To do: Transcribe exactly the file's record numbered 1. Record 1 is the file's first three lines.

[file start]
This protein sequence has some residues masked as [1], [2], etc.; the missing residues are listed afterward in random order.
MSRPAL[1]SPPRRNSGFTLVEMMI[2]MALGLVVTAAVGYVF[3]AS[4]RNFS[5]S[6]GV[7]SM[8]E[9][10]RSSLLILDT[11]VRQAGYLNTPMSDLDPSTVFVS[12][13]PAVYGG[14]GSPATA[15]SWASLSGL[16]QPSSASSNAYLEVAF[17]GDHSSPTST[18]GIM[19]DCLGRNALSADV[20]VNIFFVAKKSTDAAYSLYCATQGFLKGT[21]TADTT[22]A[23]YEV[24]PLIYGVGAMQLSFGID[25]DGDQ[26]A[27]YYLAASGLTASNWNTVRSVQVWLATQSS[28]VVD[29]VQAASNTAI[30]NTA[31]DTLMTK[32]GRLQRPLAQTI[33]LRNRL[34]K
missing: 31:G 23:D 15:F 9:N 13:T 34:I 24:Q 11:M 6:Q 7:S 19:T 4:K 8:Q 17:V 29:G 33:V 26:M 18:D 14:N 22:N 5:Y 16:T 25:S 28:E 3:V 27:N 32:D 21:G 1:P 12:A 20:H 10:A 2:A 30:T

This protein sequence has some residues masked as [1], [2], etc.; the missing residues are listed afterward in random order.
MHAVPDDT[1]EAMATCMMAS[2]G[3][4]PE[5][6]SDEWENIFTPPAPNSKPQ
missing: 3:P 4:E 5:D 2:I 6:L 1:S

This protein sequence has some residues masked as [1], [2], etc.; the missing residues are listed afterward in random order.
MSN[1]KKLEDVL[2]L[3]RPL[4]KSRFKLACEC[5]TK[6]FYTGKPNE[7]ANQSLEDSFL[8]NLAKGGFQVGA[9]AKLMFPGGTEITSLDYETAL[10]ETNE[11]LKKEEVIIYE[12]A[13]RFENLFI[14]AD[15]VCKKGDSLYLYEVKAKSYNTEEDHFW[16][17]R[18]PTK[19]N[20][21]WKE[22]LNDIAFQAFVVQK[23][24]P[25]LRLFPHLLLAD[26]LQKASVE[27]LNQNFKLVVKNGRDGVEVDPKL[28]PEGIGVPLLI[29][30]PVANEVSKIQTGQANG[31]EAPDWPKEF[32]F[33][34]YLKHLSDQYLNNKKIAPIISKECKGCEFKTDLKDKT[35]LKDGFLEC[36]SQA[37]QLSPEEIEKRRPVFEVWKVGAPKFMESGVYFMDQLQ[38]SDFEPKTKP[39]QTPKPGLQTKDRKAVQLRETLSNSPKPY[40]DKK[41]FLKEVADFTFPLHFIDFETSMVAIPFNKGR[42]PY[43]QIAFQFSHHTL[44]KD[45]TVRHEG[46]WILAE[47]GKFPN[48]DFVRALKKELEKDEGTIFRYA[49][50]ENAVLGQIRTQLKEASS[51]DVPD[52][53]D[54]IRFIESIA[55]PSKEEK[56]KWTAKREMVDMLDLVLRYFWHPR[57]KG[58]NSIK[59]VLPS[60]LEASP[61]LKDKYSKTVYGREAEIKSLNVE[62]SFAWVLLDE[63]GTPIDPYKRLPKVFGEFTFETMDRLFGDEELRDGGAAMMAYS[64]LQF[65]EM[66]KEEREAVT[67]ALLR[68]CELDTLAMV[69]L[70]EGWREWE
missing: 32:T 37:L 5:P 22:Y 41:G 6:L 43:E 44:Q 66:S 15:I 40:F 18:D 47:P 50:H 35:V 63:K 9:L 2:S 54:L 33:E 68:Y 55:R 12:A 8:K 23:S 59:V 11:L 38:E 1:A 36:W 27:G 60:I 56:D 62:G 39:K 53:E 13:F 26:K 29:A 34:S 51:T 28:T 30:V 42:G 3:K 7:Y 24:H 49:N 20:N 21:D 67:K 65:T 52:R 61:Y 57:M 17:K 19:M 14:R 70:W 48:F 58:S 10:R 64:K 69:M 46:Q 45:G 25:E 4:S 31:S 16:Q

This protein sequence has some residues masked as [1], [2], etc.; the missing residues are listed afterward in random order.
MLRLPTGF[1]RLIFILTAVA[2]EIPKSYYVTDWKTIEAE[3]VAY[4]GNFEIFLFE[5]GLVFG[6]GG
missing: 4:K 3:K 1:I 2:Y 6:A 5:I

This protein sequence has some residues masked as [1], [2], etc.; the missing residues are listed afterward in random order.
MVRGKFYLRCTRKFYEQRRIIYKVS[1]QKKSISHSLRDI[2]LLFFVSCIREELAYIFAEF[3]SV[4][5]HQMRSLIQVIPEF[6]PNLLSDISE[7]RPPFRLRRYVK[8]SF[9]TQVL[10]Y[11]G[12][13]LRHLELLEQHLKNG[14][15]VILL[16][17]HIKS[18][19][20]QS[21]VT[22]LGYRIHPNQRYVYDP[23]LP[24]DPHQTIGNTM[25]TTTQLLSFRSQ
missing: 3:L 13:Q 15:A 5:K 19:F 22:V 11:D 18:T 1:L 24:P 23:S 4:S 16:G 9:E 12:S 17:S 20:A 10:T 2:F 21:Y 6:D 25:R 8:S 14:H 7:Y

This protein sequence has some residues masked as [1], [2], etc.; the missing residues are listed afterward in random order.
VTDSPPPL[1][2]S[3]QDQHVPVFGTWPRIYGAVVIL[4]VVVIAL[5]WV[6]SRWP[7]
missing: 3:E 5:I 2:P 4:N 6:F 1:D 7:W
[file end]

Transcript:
This protein sequence has some residues masked as [1], [2], etc.; the missing residues are listed afterward in random order.
MSRPAL[1]SPPRRNSGFTLVEMMI[2]MALGLVVTAAVGYVF[3]AS[4]RNFS[5]S[6]GV[7]SM[8]E[9][10]RSSLLILDT[11]VRQAGYLNTPMSDLDPSTVFVS[12][13]PAVYGG[14]GSPATA[15]SWASLSGL[16]QPSSASSNAYLEVAF[17]GDHSSPTST[18]GIM[19]DCLGRNALSADV[20]VNIFFVAKKSTDAAYSLYCATQGFLKGT[21]TADTT[22]A[23]YEV[24]PLIYGVGAMQLSFGID[25]DGDQ[26]A[27]YYLAASGLTASNWNTVRSVQVWLATQSS[28]VVD[29]VQAASNTAI[30]NTA[31]DTLMTK[32]GRLQRPLAQTI[33]LRNRL[34]K
missing: 31:G 23:D 15:F 9:N 13:T 34:I 24:Q 11:M 6:Q 7:S 19:T 4:K 8:Q 17:V 29:G 33:V 26:M 18:D 14:N 22:N 5:Y 16:T 25:S 28:E 3:V 27:N 32:D 21:G 1:P 12:A 20:H 10:A 2:A 30:T